Communicate: “We communicate a lot” is shared value #11 for my organization and it is critical during vacation season.
- Everyone should hand off all critical information and works in progress to the appropriate person. In today’s world, this is made easy with the software and tools available to us. However, a word of caution: do not assume all documentation is in place. Job-related files should be complete, whether paper or digital, and allow for anyone in the organization to facilitate moving forward. The same applies to operational and administrative functions. Supervisors should take the initiative to review assignments and job functions to ensure everything is in place to move forward before the person leaves for vacation. There is nothing worse than having to call someone that is trying to enjoy a well-deserved vacation with their family because you did not have access to a customer’s paint selection to move the job forward.
- Customers and partners: The world is still moving at a rapid pace, even when we go on vacation. Make it a best practice to communicate with those outside of your organization that you will be on vacation and communicate relevant information to them. If you are the point person for a customer, it is appropriate to let them know that you will be on vacation and what you have lined up to keep these moving while you are away.
- Internally, especially for larger organizations, make sure there is a mechanism in place for others to know the vacation/time off plans of co-workers. Because most of us in organizations work as a team and have some kind of dependency on others, it is helpful for others to know the plans.
- Utilize technology: Program your email accounts and phone messages to let those contacting you know that you are on vacation and give alternative contacts in case they need immediate assistance. (When you return, don’t forget to change/update and/or turn off – this is one of my pet peeves.)
- Planning: Both office and field staff need to plan ahead of time. In the world of restoration, it is not acceptable for anything to stop because of someone’s vacation. This makes planning critical. Everything must be laid out in advance and get done. Plan and reassign as much as possible while you are away so you do not come back to a stressful work load.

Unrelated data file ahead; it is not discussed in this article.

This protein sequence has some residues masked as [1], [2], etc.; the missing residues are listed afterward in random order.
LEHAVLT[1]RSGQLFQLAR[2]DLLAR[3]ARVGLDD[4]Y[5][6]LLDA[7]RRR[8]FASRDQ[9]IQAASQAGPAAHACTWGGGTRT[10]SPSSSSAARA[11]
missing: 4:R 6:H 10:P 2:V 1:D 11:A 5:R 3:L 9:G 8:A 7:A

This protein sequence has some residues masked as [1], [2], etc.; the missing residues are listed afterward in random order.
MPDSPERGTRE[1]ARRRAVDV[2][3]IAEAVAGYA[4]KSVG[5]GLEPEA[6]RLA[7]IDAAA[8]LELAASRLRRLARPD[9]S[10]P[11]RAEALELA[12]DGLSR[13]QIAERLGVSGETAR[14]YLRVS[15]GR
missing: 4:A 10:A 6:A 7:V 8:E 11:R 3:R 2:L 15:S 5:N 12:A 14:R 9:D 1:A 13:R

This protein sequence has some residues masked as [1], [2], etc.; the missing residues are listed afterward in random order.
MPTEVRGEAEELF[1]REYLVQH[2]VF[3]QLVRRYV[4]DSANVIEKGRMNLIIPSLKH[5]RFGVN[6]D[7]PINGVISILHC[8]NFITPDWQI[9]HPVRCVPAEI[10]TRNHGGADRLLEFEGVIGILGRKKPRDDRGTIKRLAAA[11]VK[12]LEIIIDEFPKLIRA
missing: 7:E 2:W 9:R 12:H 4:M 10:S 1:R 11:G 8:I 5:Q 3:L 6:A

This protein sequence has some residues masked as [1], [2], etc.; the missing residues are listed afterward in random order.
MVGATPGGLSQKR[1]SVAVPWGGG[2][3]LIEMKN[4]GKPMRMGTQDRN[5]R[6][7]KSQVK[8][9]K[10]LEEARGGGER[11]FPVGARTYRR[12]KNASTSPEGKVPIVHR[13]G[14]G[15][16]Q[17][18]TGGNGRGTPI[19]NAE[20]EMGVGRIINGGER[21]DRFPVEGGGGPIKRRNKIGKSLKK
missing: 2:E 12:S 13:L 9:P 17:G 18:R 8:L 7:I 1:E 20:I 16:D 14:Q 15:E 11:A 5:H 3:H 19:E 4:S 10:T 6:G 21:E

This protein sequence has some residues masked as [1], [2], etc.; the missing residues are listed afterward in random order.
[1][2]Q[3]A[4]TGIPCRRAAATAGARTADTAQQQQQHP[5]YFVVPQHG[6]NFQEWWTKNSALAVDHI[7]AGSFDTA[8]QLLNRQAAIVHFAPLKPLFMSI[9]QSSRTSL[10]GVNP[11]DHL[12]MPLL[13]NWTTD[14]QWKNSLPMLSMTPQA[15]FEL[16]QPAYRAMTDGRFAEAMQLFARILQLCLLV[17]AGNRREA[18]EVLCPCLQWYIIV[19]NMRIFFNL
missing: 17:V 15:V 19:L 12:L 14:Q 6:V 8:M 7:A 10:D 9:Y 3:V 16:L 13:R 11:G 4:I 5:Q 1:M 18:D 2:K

Small and Family Businesses: It is definitely more challenging to get away and completely unplug for your summer relaxation when you organization is small or you vacation with half the company who is your family (a common challenge in the world of restoration). In addition to the basics of communicating and planning, consider:
- Your flow and structure. Evaluate your team, roles and responsibilities, procedures, processes, and tools used. Consider ways you could develop your organization that would allow you to take a week off without your company being set back. If you can’t leave or you think everything will stop if a company vehicle gets a flat tire, I encourage you to take a big picture look at things and set some goals for next year’s vacation.
- Partnering and subcontractors: Reach out to a restoration friend, perhaps there is a company you could trust that is just outside your service area, to help keep things going for a week. Consider a subcontractor that you work closely with and how they may be able to assist you.
- Consider temporary staffing that can help during the vacation season. College students on summer break can be great to supplement your organization during the summer months.
- Lastly, organizational buy-in of the team is critical. Summer can be hectic for restoration companies regardless of loss volume because of vacation plans. Make it part of your culture that everyone will work together to let each other rest and recharge and get their quality time with family and friends.